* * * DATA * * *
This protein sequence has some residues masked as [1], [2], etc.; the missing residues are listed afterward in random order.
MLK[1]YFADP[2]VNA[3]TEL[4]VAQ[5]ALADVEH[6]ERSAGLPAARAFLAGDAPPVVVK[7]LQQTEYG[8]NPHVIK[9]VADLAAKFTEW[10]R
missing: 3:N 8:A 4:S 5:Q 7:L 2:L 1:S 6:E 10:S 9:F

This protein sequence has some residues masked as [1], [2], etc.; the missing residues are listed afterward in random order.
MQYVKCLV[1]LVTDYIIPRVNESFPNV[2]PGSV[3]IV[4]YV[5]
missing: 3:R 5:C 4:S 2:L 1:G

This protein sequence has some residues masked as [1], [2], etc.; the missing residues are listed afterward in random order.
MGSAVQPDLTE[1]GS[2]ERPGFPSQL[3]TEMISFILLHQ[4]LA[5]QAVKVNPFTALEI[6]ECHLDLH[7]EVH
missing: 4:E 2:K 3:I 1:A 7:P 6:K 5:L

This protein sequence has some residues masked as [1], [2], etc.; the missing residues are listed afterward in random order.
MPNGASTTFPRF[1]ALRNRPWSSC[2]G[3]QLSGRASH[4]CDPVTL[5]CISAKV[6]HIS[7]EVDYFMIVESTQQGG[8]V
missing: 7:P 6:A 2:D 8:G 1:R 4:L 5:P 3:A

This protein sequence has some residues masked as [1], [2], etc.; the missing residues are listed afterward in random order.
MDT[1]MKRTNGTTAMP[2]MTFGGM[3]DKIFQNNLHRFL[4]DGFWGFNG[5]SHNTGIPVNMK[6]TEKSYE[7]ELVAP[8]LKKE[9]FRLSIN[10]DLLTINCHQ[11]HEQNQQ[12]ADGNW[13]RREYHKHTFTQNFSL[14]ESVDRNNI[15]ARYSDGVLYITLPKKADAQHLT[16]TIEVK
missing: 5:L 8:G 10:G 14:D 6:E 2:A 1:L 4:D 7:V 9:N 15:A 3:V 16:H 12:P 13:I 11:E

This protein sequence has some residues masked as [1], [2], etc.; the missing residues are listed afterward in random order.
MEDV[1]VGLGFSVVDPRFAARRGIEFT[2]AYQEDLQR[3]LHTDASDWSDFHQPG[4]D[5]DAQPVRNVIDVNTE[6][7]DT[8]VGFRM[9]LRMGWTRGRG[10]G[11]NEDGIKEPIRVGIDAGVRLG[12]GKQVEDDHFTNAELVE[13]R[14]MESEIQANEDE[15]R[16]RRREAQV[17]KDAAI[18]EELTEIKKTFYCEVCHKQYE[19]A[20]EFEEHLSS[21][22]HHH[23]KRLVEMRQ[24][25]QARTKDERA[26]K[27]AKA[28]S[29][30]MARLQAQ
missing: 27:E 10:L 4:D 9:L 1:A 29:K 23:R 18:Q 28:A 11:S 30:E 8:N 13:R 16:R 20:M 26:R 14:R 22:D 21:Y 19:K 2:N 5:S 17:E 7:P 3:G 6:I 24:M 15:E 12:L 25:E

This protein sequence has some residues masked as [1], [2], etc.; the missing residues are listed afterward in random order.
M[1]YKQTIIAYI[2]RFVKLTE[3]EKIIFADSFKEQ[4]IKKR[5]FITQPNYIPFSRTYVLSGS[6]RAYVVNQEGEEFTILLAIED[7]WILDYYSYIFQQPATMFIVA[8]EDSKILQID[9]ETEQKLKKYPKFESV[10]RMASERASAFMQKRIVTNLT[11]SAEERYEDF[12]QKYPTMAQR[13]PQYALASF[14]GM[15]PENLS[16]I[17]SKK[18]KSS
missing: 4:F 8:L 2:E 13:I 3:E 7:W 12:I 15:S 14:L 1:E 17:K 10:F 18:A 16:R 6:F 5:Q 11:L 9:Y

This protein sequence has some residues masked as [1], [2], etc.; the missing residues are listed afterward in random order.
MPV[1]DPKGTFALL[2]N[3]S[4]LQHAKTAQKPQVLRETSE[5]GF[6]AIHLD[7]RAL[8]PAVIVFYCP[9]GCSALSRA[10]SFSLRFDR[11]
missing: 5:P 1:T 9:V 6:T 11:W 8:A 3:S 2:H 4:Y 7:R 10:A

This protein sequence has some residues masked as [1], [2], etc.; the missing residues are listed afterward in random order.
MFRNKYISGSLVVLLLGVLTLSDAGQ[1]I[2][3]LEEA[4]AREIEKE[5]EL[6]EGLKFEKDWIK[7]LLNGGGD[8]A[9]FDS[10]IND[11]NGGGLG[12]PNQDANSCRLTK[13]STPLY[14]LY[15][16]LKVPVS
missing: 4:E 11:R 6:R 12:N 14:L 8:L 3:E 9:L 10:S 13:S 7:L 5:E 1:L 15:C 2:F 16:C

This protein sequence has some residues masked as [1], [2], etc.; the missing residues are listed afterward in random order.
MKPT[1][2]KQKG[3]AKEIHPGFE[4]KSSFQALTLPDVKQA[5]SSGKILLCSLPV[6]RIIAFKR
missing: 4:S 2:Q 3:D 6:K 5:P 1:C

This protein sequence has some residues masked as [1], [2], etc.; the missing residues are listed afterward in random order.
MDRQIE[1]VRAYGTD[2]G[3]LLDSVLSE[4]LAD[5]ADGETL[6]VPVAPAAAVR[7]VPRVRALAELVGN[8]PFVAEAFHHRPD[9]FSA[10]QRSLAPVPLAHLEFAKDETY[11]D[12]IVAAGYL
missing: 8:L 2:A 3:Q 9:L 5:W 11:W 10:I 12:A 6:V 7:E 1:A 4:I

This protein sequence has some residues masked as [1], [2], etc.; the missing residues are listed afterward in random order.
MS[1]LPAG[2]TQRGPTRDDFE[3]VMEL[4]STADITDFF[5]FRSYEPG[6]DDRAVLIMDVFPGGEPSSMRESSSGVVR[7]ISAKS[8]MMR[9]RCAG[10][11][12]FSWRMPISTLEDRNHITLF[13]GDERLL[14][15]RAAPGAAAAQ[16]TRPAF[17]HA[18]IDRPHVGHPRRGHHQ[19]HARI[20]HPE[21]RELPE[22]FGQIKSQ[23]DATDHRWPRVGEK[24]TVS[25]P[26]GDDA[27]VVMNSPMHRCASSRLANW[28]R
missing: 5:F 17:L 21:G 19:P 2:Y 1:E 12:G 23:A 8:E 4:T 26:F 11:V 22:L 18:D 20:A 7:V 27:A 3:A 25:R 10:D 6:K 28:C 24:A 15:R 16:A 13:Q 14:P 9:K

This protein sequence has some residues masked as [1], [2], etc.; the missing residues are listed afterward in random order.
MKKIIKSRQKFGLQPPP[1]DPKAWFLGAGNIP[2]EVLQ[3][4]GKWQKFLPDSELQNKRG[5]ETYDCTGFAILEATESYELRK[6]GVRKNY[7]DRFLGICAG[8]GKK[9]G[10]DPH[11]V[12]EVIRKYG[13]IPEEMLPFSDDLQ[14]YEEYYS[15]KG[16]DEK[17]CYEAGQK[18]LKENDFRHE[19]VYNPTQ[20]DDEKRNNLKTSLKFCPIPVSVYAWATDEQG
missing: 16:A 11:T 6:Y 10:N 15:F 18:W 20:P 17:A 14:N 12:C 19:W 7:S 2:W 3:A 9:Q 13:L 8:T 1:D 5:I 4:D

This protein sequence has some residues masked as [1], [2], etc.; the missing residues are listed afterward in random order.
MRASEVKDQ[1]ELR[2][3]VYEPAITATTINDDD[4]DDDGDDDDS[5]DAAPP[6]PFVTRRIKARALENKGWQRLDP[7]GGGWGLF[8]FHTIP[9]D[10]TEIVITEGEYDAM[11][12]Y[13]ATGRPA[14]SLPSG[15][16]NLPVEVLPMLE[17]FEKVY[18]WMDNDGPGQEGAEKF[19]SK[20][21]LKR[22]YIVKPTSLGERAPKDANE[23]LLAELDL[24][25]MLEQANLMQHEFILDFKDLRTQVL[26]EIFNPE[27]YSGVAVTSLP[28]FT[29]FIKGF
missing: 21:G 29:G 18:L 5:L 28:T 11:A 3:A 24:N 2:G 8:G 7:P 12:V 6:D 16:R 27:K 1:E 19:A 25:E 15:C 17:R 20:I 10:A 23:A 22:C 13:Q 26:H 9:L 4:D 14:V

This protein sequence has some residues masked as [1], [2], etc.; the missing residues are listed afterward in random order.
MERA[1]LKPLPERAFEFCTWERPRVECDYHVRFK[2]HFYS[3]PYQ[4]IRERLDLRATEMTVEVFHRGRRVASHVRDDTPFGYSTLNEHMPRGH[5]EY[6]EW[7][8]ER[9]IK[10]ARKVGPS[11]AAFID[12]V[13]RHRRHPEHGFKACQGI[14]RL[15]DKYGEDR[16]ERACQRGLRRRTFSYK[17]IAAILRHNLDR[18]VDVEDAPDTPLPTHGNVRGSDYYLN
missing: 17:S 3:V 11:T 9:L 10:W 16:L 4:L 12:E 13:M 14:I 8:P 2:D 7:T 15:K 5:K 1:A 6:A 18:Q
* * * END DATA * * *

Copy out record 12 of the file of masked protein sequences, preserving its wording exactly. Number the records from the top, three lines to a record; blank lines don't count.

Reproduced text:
This protein sequence has some residues masked as [1], [2], etc.; the missing residues are listed afterward in random order.
MS[1]LPAG[2]TQRGPTRDDFE[3]VMEL[4]STADITDFF[5]FRSYEPG[6]DDRAVLIMDVFPGGEPSSMRESSSGVVR[7]ISAKS[8]MMR[9]RCAG[10][11][12]FSWRMPISTLEDRNHITLF[13]GDERLL[14][15]RAAPGAAAAQ[16]TRPAF[17]HA[18]IDRPHVGHPRRGHHQ[19]HARI[20]HPE[21]RELPE[22]FGQIKSQ[23]DATDHRWPRVGEK[24]TVS[25]P[26]GDDA[27]VVMNSPMHRCASSRLANW[28]R
missing: 5:F 17:L 21:G 19:P 2:Y 1:E 12:G 23:A 8:E 4:T 26:F 11:V 22:L 18:D 20:A 7:V 27:A 3:A 25:R 10:D 6:K 28:C 24:A 15:R 16:A 13:Q 14:P 9:K